While this method isn’t the most efficient one on this list, it might work sometimes. Basically, some websites might be hosted in VPN or Dedicated Server Environments, and have an SSL certificate that’s unverified.
If that is the case (keep in mind there’s no way to tell beforehand), you can try typing “https://websitename.com” into your browser’s address bar instead of “www.websitename.com” or “http://websitename.com.” If this method works, you’ll receive a prompt with a security notice – just click on “Proceed Anyway,” and you’ll unblock the website.
8. Use the Internet Archive – Wayback Machine
Internet Archive – Wayback Machine is an online platform that stores copies of pretty much all websites on the Internet (344+ billion websites currently). You might be able to use this service to access a website that’s blocked since it stores past versions of existing websites too. And yes, Internet Archive – Wayback Machine supports content like eBooks, videos, and video games.
9. Convert HTML to a PDF
While you can’t use this method with video content, it can work if you’re just interested in reading blocked website content. Basically, you can use a service like SodaPDF to convert HTML content into a PDF format. Just type in the URL of the website, and download the PDF, and you’re good to go.
10. Use an Online Translation Service
Yes, you could theoretically use Google Translate Web or Bing Microsoft Translator to view a webpage that’s normally blocked. The idea is to copy the URL of the page you want to view, and have the translation tool translate it for you. Normally, the page will be displayed for after a few seconds.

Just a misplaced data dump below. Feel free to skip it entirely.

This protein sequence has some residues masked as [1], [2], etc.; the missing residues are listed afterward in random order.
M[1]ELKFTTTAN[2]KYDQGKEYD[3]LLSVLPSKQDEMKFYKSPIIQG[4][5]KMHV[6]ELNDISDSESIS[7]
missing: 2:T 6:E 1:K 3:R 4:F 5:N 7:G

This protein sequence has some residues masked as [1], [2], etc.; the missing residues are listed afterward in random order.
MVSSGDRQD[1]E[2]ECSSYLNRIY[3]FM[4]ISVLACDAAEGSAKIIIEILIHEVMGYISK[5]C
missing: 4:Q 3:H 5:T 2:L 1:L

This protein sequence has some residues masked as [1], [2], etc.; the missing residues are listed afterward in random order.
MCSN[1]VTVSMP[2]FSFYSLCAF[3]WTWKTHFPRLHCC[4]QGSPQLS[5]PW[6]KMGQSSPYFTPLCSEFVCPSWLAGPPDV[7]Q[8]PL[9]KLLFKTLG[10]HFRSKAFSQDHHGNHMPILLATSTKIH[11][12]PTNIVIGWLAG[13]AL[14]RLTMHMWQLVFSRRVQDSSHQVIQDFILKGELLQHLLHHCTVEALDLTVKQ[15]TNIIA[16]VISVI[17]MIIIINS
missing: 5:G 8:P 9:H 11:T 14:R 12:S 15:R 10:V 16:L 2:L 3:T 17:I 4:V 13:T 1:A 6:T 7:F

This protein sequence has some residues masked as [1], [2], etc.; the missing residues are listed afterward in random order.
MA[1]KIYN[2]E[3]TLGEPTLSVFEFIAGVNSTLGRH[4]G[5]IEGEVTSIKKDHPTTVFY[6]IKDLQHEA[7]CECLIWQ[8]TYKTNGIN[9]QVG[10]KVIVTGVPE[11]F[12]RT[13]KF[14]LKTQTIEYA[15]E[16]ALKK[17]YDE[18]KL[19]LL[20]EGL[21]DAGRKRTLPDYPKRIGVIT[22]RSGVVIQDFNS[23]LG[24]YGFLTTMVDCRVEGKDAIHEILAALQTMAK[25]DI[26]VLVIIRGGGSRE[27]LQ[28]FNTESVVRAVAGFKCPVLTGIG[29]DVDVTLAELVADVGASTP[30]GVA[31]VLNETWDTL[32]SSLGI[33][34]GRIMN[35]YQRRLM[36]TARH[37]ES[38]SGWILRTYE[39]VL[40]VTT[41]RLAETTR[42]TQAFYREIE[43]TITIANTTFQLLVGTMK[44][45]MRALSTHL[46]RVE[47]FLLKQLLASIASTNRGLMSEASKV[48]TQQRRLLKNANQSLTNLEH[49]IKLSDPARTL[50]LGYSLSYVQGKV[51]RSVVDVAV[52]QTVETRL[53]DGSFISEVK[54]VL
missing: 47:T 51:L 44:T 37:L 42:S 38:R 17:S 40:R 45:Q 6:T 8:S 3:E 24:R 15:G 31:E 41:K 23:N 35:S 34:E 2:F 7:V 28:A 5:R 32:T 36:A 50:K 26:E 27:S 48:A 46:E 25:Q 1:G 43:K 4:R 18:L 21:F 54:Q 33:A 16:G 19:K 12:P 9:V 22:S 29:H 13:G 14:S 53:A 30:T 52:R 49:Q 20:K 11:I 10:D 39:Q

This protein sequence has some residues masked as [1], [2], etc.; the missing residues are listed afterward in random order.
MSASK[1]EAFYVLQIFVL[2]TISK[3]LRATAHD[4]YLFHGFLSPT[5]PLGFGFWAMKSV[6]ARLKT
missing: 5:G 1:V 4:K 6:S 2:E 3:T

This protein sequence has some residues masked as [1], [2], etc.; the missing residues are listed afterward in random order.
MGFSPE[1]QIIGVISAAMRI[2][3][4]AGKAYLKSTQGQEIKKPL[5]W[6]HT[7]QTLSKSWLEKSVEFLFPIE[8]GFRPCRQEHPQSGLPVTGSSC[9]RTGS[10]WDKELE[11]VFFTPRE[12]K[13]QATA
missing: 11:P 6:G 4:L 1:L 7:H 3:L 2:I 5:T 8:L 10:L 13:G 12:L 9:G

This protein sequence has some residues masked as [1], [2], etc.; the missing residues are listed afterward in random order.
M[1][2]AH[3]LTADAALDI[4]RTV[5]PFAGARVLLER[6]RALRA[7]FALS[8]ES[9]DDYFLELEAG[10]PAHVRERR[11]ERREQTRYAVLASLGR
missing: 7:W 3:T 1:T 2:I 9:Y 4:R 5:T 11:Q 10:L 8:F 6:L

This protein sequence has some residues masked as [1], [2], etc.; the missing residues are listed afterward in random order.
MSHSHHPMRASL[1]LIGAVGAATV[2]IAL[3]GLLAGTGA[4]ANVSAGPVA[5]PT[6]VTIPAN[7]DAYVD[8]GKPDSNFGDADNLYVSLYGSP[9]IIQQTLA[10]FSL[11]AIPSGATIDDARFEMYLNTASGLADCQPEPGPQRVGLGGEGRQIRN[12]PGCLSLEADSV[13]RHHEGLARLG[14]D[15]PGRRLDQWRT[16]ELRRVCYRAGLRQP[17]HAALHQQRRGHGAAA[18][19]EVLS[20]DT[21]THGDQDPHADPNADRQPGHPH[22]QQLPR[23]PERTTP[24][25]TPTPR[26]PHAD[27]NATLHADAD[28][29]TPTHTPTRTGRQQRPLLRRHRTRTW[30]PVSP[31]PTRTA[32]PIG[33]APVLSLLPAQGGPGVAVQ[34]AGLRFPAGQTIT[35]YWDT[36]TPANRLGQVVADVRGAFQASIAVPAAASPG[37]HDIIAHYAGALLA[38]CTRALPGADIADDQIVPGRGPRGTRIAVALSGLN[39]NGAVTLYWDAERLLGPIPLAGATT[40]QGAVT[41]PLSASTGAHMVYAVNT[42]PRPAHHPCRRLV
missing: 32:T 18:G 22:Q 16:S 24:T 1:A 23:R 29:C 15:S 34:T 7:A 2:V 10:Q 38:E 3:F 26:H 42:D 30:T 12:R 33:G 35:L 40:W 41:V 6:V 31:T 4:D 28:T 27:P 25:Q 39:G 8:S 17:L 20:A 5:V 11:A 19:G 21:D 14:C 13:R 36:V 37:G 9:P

Still, there are some things you need to keep in mind:
- It’s no longer possible to have translation tools translate an English page into English. If you try doing that, you’ll just get a message letting you know the page is already in English.
- To have a blocked English webpage translated and viewable, you’ll either have to get it translated into a different language you know, or type the URL of the webpage in a different language (www.websitename.com/es, for example) to get it translated into English.
So, What’s the Best Way to Unblock Websites?
Overall, your best bet is to stick with a VPN or a Smart DNS (or, why not, both). A Smart DNS is better suited if you only care about getting the best speeds while you get to access unblocked websites, and a VPN is a better option if you don’t mind a potential drop in connection speeds as long as your online traffic and data are protected.
While proxies and Tor can help you unblock websites, they’re not always reliable methods – given that Tor relays can be blocked by ISPs and governments, and that both Tor and proxy users have to generally put up with slower speeds.
As for the other more “unconventional” methods we discussed, well, you can try some of them to see if they help you unblock online content, but they’re not very convenient, and you can’t always rely on them to help you bypass geo-restrictions, network restrictions, and government-enforced restrictions at the same time.
How to Unblock Websites – The Bottom Line
There are various reasons you might not have access to certain websites – geo-blocks, network restrictions, or government-enforced firewalls. As unfair as all those practices are, there are ways to bypass them and access the online content you want (from using a VPN or a Smart DNS to typing in the IP address of the website you want to access in your browser’s address bar and converting HTML to PDF).
Overall, the best way to unblock websites in any situation is to use both a VPN and a Smart DNS. While proxies and Tor are options as well, they are less reliable because you’re likely to get slower speeds with them due to overcrowding + Tor relays can be blocked by ISPs and governments.